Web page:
Light is a form of energy due to which we are able to see the objects which emits light for example objects like sun, lamp, candle emits light of their own and thus they are known as luminous objects.
There are objects like table , chair etc. which are not luminous objects and still we are able to see them and this happens because they reflects lights which falls on them from a luminous object like sun, lamp etc. and when this reflected light reaches our eyes we are able to see such non luminous objects.
Light rays basically consist of electromagnetic waves which do not require any material medium (like solid, liquid or gas) for their propagation.
The wavelength of visible light waves is very small and is of the order of 4×10−7m to 8×10−7m .
Speed of light waves depends on the medium through which they pass as speed of light in air is slightly less than the speed of light in vacuum 8×108m/s same way speed of light in water and glass is much less than that in air.
When light falls on the surface of an object it can either be
Absorbed:- If an object absorbs all the light falling on it , then it will appear perfectly black for example a blackboard
Transmitted: - An object is said to transmit light if it allows light to pass through itself and such objects are transparent.
Reflected:- If an object sends back light rays falling on its surface then it is said to have reflected the light
Reflection of Light
The process of sending back light rays which falls on the surface of an object is called REFLECTION of light
Silver metal is one of the best reflectors of light.
Mirrors we use on our dressing tables in our home are plane mirrors.
A ray of light is the straight line along which the light travelled and a bundle of light rays is called a beam of light.
Laws of Reflection of light
The angle of incidence is equal to the angle of reflection, and
The incident ray, the reflected ray and the normal to the mirror at the point of incidence all lie in the same plane.
These laws of reflection are applicable to all types of reflecting surfaces including spherical surfaces
Real and Virtual images
An image is formed when the light rays coming from an object meet at a point after reflection from a mirror (or refraction from lens).
The images are of two types
Real Images:- Real images are formed when rays of light that comes from an object (or source) meets at a point after reflection from a mirror (or refraction from a lens). Real images can be formed on a screen and can be seen with the eyes.
Virtual images:- Virtual image is an image in which the outgoing rays from an object do not meet at a point. It will appear to meet at a point in or behind the optical device (i.e., a mirror) but they do not actually meet after reflection from a mirror (or refraction from a lens). A plane mirror always forms virtual images.
Characteristics of images formed by mirrors:-
(a) Images formed by mirrors are always virtual and erect (b) Size of image is always equal to the size of the object and the image is laterally inverted. (c) The images formed by the plane mirror are as far behind the mirror as the object in front of the mirror.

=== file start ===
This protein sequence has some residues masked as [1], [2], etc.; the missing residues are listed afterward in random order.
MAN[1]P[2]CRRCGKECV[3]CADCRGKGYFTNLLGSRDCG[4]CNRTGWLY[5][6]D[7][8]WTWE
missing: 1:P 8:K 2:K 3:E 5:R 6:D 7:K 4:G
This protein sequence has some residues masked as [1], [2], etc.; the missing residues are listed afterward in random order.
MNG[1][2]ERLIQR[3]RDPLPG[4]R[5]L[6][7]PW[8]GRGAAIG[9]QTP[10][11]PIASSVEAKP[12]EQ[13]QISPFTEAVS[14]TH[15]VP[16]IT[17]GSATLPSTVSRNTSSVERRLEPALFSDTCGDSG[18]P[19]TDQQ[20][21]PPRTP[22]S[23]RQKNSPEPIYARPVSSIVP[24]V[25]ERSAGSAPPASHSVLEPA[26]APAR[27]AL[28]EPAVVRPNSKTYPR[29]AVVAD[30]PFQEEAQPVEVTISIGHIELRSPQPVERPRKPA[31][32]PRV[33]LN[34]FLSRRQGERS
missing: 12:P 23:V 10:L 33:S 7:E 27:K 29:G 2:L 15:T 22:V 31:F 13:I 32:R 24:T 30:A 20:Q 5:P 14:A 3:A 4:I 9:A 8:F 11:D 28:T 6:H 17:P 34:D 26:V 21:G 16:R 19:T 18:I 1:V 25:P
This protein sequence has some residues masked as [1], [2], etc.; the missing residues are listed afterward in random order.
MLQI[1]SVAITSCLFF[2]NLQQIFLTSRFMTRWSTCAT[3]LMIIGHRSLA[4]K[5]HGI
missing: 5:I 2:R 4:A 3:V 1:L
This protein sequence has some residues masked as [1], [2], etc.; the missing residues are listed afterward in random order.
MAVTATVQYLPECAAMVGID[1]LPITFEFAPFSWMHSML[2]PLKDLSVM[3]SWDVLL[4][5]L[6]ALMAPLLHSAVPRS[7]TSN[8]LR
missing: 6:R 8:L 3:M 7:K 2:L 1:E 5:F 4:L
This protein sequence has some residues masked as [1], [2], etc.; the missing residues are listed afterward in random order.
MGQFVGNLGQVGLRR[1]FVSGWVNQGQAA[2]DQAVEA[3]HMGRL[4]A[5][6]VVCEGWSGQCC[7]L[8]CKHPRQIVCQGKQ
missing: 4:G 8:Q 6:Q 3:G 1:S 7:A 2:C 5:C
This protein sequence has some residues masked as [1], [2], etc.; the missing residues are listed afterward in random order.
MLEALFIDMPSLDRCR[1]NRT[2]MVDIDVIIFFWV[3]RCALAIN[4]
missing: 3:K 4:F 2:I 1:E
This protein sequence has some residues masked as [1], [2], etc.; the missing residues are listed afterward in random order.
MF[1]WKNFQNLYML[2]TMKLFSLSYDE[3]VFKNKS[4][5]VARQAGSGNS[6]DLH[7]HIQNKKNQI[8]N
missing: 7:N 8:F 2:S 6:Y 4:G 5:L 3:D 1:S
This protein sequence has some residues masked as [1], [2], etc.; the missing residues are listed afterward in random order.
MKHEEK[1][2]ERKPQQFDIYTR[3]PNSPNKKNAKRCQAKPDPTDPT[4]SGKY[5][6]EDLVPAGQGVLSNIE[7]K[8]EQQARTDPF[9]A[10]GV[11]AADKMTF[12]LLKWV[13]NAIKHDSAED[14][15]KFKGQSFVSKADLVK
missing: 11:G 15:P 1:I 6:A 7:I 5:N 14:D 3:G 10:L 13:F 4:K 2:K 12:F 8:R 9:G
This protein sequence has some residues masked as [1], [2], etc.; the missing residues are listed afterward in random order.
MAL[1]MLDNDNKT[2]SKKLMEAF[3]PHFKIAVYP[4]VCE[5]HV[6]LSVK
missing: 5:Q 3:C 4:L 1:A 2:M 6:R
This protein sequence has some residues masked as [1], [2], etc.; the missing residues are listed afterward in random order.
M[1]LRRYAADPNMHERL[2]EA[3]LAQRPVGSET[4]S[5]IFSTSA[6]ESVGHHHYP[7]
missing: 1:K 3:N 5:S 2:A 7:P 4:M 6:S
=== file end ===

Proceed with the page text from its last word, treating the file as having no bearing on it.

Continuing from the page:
Lateral inversion:- If an object is placed in front of the mirror, then the right side of the object appears to be the left side and left side of the object appears to be the right side of this image. This change of sides of an object and its mirror image is called lateral inversion.
Refraction of Light
We know about light and also know that light travels in a straight line path in a medium or two different mediums with same density.
Now a question arises what happens when light travels from one medium to another with different densities for example from air to glass.
When light ray is made to travel from one medium to another say from air to glass medium then light rays bend at the boundary between the two mediums.
So, the bending of light when it passes from one medium to another is called Refraction of light.
The refraction of light takes place on going from one medium to another because the speed of light is different in two media.
Medium in which speed of light is more is called optically rarer medium and medium in which speed of light is less is known as optically denser medium. For example glass is an optically denser medium than air and water.
NOTE:- When light goes from rarer medium to denser medium it bends towards the normal and when it goes from denser medium to rarer medium it bends away from the normal.
Refraction through a rectangular glass slab
To understand the refraction of light through a glass slab consider the figure given below which shows the refraction of light through a rectangular glass slab.
Here in this figure AO is the light ray travelling in air and incident on glass slab at point O.
Now on entering the glass medium this ray bends towards the normal NN’ that is light ray AO gets refracted on entering the glass medium.
After getting refracted this ray now travels through the glass slab and at point B it comes out of the glass slab as shown in the figure.
Since ray OB goes from glass medium to air it again gets refracted and bends away from normal N1N'1 and goes in direction BC.
Here AO is the incident ray and BC is the emergent ray and they both are parallel to each other and OB is the refracted ray.
Emergent ray is parallel to incident ray because the extent of bending of the ray of light at the opposite parallel faces which are PQ (air-glass interface) and SR (glass-air interface) of the rectangular glass slab is equal and opposite.
In the figure i is the angle of incidence, r is the angle of refraction and e is the angle of emergence.
Angle of incidence and angle of emergence are equal as emergent ray and incident ray are parallel to each other.
When a light ray is incident normally to the interface of two media then there is no bending of light ray and it goes straight through the medium.